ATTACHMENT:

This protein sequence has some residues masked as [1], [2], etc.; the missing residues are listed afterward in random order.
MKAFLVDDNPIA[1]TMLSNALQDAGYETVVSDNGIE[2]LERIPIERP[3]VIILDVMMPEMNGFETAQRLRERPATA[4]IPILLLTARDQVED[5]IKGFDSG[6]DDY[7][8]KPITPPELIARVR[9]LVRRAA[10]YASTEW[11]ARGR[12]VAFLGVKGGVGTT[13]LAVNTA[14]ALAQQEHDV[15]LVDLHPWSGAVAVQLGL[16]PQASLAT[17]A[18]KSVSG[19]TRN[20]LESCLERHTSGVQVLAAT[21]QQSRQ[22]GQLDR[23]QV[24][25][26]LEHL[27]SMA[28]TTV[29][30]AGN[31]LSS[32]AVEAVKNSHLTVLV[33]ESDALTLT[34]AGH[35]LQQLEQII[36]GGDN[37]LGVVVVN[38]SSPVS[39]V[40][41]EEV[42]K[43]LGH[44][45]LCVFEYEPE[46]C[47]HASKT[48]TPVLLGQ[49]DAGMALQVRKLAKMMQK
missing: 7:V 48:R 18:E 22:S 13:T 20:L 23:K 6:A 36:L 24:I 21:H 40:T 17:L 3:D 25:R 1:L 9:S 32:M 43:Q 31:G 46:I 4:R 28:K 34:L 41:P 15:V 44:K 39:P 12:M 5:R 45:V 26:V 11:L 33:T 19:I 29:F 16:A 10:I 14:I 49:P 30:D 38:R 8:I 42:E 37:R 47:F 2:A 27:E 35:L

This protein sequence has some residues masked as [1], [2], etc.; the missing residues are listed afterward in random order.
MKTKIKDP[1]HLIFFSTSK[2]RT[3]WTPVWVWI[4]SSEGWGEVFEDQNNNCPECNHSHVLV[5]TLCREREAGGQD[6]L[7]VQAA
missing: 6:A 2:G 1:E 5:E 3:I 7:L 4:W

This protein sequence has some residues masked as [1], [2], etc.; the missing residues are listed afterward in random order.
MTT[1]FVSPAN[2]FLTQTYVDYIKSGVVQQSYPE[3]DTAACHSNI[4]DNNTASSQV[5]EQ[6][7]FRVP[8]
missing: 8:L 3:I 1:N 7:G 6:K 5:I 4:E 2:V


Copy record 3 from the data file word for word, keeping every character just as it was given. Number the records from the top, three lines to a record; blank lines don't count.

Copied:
This protein sequence has some residues masked as [1], [2], etc.; the missing residues are listed afterward in random order.
MTT[1]FVSPAN[2]FLTQTYVDYIKSGVVQQSYPE[3]DTAACHSNI[4]DNNTASSQV[5]EQ[6][7]FRVP[8]
missing: 8:L 3:I 1:N 7:G 6:K 5:I 4:E 2:V